Thank you to everyone who joined us for this session!
Our text was an excerpt from On Earth We’re Briefly Gorgeous by Ocean Vuong, posted below.
Our prompt was: Take us on a walk through a memory.
A warm thank you to the mixture of familiar faces and new ones from around the globe — from India to Italy, from Beirut to Bahrain — who attended our session! The U.S. states were also well represented, including California, Iowa, Texas, Florida and Massachusetts. At least eight people were attending for the first time. (Welcome!)
We read an excerpt from Ocean Vuong’s book On Earth We’re Briefly Gorgeous and together found wonderful layers of meaning. Many of us thought about what we mean when we talk about “prayer” and how that word can take us beyond the usual definitions. One participant talked about a pure transcendentalism in the fourth paragraph, and another saw allusions to multiple religions: the overtly Muslim prayer, but also a Buddhist notion of the walk and a Christian nod with blood. A third found sounds suggesting the wind of God, contrasting with the creatures on the ground where we live. We also noticed the sounds of the narrator’s walk and the references to the body: the skin, the blood and especially the intriguing phrase “as if the tongue was the smallest arm from which a word like that could be offered.” (Several people mentioned that they plan to pursue more of Vuong’s work. A recent conversation between Vuong and Krista Tippett can be heard on the On Being podcast.)
Our writing prompt – “Take us on a walk through a memory” – drew a variety of responses, many of which mingled the abstract and the concrete. Some participants played with alliteration, repetition, movement, and rhythm in their writing, while others incorporated imagery, changes in temporality, and even lyrics in Farsi. Several participants gave their writings titles, which was a unique change from previous workshops. Many others, like Vuong, used their writing to bring experience into understanding, recalling “memories tinted with the reality of now,” and discovering through their writing where “the sacred” lies.
Participants are warmly encouraged to share what you wrote below (“Leave a Reply”), to keep the conversation going here, bearing in mind that the blog of course is a public space where confidentiality is not assured.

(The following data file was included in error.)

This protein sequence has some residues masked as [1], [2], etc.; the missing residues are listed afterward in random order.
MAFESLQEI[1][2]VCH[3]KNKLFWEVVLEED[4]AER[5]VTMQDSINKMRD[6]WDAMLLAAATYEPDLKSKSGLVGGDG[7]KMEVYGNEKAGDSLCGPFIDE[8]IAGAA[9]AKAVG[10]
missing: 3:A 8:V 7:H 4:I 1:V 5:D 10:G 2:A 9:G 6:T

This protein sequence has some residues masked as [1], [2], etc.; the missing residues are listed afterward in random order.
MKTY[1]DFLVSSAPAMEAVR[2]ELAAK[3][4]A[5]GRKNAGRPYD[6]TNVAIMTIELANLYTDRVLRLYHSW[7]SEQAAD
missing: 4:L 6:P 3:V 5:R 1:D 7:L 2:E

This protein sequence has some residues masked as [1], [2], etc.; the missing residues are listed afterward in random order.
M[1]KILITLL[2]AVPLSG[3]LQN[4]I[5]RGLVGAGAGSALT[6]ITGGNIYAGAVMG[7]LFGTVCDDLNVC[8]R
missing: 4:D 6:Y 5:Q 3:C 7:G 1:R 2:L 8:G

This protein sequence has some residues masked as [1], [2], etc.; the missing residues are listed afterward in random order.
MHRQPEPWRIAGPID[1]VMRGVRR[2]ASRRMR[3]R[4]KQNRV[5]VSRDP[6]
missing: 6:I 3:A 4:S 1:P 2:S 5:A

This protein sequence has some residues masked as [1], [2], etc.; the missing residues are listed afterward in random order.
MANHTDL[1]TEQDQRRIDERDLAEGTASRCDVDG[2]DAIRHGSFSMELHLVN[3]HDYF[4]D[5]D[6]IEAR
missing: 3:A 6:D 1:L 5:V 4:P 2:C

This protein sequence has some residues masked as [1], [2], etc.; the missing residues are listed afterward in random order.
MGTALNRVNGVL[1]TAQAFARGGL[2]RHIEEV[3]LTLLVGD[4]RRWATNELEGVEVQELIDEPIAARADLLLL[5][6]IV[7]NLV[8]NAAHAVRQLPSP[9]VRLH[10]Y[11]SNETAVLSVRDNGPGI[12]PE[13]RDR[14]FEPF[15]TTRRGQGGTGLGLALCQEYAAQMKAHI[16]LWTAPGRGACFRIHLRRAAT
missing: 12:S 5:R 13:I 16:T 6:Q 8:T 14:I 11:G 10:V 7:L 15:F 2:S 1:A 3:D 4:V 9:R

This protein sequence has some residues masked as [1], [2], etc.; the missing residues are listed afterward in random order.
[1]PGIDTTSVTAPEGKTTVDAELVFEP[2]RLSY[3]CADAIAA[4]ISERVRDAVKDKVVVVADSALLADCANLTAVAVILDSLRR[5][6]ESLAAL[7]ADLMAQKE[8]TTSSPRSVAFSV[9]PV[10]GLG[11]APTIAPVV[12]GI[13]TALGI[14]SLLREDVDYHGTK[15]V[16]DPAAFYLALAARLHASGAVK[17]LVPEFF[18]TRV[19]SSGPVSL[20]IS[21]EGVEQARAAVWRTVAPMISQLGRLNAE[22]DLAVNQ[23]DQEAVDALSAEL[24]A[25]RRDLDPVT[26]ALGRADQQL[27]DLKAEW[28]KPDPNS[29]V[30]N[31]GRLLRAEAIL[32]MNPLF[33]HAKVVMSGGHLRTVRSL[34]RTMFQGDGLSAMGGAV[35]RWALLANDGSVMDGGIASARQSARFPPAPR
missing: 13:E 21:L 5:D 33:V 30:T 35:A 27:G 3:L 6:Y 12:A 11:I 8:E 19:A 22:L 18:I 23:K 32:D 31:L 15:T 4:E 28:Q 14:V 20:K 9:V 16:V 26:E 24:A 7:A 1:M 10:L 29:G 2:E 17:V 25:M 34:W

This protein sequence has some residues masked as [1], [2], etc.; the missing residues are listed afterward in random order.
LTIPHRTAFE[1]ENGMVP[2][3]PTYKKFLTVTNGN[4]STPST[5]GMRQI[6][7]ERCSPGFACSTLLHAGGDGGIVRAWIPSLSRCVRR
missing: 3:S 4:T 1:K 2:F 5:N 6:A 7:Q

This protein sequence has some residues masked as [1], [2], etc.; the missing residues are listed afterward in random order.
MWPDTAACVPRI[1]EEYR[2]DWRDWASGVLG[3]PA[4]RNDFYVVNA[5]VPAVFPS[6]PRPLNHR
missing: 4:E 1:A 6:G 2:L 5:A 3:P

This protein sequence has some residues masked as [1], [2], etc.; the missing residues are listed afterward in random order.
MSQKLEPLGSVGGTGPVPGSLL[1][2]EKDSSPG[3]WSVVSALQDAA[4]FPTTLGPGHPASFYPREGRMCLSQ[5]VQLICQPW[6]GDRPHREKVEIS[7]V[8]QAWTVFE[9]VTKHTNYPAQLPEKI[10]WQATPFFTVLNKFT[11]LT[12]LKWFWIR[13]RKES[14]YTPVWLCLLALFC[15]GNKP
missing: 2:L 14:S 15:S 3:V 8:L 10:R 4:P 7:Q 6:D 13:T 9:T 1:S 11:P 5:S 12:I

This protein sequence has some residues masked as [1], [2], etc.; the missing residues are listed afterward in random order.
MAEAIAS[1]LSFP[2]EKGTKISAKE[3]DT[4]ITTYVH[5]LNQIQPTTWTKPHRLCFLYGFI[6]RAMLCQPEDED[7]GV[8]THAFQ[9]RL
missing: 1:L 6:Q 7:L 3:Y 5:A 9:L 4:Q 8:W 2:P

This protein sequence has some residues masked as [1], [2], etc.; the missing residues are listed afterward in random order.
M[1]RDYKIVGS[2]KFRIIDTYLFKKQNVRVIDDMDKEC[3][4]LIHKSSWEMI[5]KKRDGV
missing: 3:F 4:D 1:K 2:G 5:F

Please join us for our next session Thursday, May 21st at 7pm EDT, with more times listed on our Live Virtual Group Sessions page.
We look forward to seeing you again soon!
On Earth We’re Briefly Gorgeous, excerpt by Ocean Vuong
Back in Hartford, I used to wander the streets at night by myself. Sleepless, I’d get dressed, climb through the window— and just walk.
Some nights I would hear an animal shuffling, unseen, behind garbage bags, or the wind unexpectedly strong overhead, a rush of leaves clicking down, the scrape of branches from a maple out of sight. But mostly, there were only my footsteps on the pavement steaming with fresh rain, the scent of decade- old tar, or the dirt on a baseball field under a few stars, the gentle brush of grass on the soles of my Vans on a highway median.
But one night I heard someone praying.
Through the lightless window of a street- level apartment, a man’s voice in Arabic. I recognized the word Allah. I knew it was a prayer by the tone he used to lift it, as if the tongue was the smallest arm from which a word like that could be offered. I imagined it floating above his head as I sat there on the curb, waiting for the soft clink I knew was coming. I wanted the word to fall, like a screw in a guillotine, but it didn’t. His voice, it went higher and higher, and my hands, they grew pinker with each inflection. I watched my skin intensify until, at last, I looked up— and it was dawn. It was over. I was blazed in the blood of light.
Salat al- fajr: a prayer before sunrise. “Whoever prays the dawn prayer in congregation,” said the Prophet Muhammad, “it is as if he had prayed the whole night long.”
I want to believe, walking those aimless nights, that I was praying. For what I’m still not sure. But I always felt it was just ahead of me. That if I walked far enough, long enough, I would find it— perhaps even hold it up, like a tongue at the end of its word.
(c) 2019 Penguin Press/Ocean Vuong